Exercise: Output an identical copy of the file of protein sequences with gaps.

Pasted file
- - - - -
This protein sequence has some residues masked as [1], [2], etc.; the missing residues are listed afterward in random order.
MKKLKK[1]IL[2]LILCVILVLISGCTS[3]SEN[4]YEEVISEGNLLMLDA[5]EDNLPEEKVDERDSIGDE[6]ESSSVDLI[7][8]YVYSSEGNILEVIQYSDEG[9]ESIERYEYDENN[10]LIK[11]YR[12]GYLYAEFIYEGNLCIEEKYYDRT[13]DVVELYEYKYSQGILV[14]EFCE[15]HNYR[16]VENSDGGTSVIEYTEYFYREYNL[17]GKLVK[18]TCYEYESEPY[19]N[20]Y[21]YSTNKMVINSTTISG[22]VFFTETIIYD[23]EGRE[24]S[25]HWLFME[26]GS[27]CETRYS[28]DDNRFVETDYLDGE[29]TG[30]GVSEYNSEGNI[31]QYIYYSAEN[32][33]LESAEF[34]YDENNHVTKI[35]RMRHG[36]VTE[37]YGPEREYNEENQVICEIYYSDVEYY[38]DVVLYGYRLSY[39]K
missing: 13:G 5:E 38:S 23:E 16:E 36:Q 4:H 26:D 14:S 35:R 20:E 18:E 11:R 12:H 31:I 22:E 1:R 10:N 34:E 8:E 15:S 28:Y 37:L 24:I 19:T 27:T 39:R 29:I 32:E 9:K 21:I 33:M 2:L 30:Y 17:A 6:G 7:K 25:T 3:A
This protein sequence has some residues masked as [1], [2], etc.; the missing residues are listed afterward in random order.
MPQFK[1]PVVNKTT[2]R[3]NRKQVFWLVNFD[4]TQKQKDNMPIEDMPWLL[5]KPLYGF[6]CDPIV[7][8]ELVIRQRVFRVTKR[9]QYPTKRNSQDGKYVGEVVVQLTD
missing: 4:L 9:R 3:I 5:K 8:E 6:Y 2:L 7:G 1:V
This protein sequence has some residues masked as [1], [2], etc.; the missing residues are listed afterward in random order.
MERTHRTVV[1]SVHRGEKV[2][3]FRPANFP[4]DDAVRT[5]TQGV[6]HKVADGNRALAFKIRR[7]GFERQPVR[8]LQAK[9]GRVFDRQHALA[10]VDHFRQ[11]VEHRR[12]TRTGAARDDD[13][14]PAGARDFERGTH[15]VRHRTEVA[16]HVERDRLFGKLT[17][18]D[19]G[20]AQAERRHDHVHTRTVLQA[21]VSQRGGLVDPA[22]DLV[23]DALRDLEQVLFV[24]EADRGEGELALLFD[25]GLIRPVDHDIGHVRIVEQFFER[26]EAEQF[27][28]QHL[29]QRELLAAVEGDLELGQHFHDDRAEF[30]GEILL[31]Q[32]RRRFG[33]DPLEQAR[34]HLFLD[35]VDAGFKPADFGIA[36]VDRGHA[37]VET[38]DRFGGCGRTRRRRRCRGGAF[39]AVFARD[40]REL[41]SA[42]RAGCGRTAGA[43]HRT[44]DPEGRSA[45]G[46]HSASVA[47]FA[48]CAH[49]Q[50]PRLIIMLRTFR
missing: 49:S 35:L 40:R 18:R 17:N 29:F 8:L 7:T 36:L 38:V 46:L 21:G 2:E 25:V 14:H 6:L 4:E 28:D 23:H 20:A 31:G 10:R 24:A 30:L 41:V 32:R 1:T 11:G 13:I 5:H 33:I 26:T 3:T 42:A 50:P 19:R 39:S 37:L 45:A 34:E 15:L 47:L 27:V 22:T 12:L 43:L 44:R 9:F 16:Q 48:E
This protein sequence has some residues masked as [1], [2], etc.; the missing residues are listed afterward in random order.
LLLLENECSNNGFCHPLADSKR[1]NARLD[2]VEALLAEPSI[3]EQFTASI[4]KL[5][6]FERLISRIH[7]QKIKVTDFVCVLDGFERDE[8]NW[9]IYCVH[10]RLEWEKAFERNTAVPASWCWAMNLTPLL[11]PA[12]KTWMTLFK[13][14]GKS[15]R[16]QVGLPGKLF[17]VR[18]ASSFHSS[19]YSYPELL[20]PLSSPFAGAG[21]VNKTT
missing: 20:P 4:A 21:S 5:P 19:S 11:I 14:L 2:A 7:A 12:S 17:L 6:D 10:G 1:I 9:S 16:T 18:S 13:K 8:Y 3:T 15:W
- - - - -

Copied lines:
This protein sequence has some residues masked as [1], [2], etc.; the missing residues are listed afterward in random order.
MKKLKK[1]IL[2]LILCVILVLISGCTS[3]SEN[4]YEEVISEGNLLMLDA[5]EDNLPEEKVDERDSIGDE[6]ESSSVDLI[7][8]YVYSSEGNILEVIQYSDEG[9]ESIERYEYDENN[10]LIK[11]YR[12]GYLYAEFIYEGNLCIEEKYYDRT[13]DVVELYEYKYSQGILV[14]EFCE[15]HNYR[16]VENSDGGTSVIEYTEYFYREYNL[17]GKLVK[18]TCYEYESEPY[19]N[20]Y[21]YSTNKMVINSTTISG[22]VFFTETIIYD[23]EGRE[24]S[25]HWLFME[26]GS[27]CETRYS[28]DDNRFVETDYLDGE[29]TG[30]GVSEYNSEGNI[31]QYIYYSAEN[32][33]LESAEF[34]YDENNHVTKI[35]RMRHG[36]VTE[37]YGPEREYNEENQVICEIYYSDVEYY[38]DVVLYGYRLSY[39]K
missing: 13:G 5:E 38:S 23:E 16:E 36:Q 4:H 26:D 14:S 35:R 20:E 18:E 11:R 12:H 31:I 22:E 1:R 10:N 34:E 8:E 15:S 28:Y 37:L 24:I 19:T 27:T 39:R 29:I 32:E 9:K 21:I 33:M 2:L 30:Y 17:A 6:G 7:K 25:T 3:A
This protein sequence has some residues masked as [1], [2], etc.; the missing residues are listed afterward in random order.
MPQFK[1]PVVNKTT[2]R[3]NRKQVFWLVNFD[4]TQKQKDNMPIEDMPWLL[5]KPLYGF[6]CDPIV[7][8]ELVIRQRVFRVTKR[9]QYPTKRNSQDGKYVGEVVVQLTD
missing: 4:L 9:R 3:I 5:K 8:E 6:Y 2:L 7:G 1:V
This protein sequence has some residues masked as [1], [2], etc.; the missing residues are listed afterward in random order.
MERTHRTVV[1]SVHRGEKV[2][3]FRPANFP[4]DDAVRT[5]TQGV[6]HKVADGNRALAFKIRR[7]GFERQPVR[8]LQAK[9]GRVFDRQHALA[10]VDHFRQ[11]VEHRR[12]TRTGAARDDD[13][14]PAGARDFERGTH[15]VRHRTEVA[16]HVERDRLFGKLT[17][18]D[19]G[20]AQAERRHDHVHTRTVLQA[21]VSQRGGLVDPA[22]DLV[23]DALRDLEQVLFV[24]EADRGEGELALLFD[25]GLIRPVDHDIGHVRIVEQFFER[26]EAEQF[27][28]QHL[29]QRELLAAVEGDLELGQHFHDDRAEF[30]GEILL[31]Q[32]RRRFG[33]DPLEQAR[34]HLFLD[35]VDAGFKPADFGIA[36]VDRGHA[37]VET[38]DRFGGCGRTRRRRRCRGGAF[39]AVFARD[40]REL[41]SA[42]RAGCGRTAGA[43]HRT[44]DPEGRSA[45]G[46]HSASVA[47]FA[48]CAH[49]Q[50]PRLIIMLRTFR
missing: 49:S 35:L 40:R 18:R 17:N 29:F 8:L 7:T 36:L 38:V 46:L 21:G 2:E 25:V 14:H 6:L 4:E 28:D 23:H 20:A 31:G 10:R 24:A 30:L 41:V 32:R 1:T 11:G 13:I 5:H 33:I 26:T 3:T 42:A 50:P 19:R 39:S 37:L 45:A 34:E 15:L 47:L 27:V 22:T 12:L 43:L 44:R 9:F 16:Q 48:E
This protein sequence has some residues masked as [1], [2], etc.; the missing residues are listed afterward in random order.
LLLLENECSNNGFCHPLADSKR[1]NARLD[2]VEALLAEPSI[3]EQFTASI[4]KL[5][6]FERLISRIH[7]QKIKVTDFVCVLDGFERDE[8]NW[9]IYCVH[10]RLEWEKAFERNTAVPASWCWAMNLTPLL[11]PA[12]KTWMTLFK[13][14]GKS[15]R[16]QVGLPGKLF[17]VR[18]ASSFHSS[19]YSYPELL[20]PLSSPFAGAG[21]VNKTT
missing: 20:P 4:A 21:S 5:P 19:S 11:I 14:L 2:A 7:A 12:S 17:L 6:D 10:G 1:I 9:S 16:T 18:S 13:K 8:Y 3:T 15:W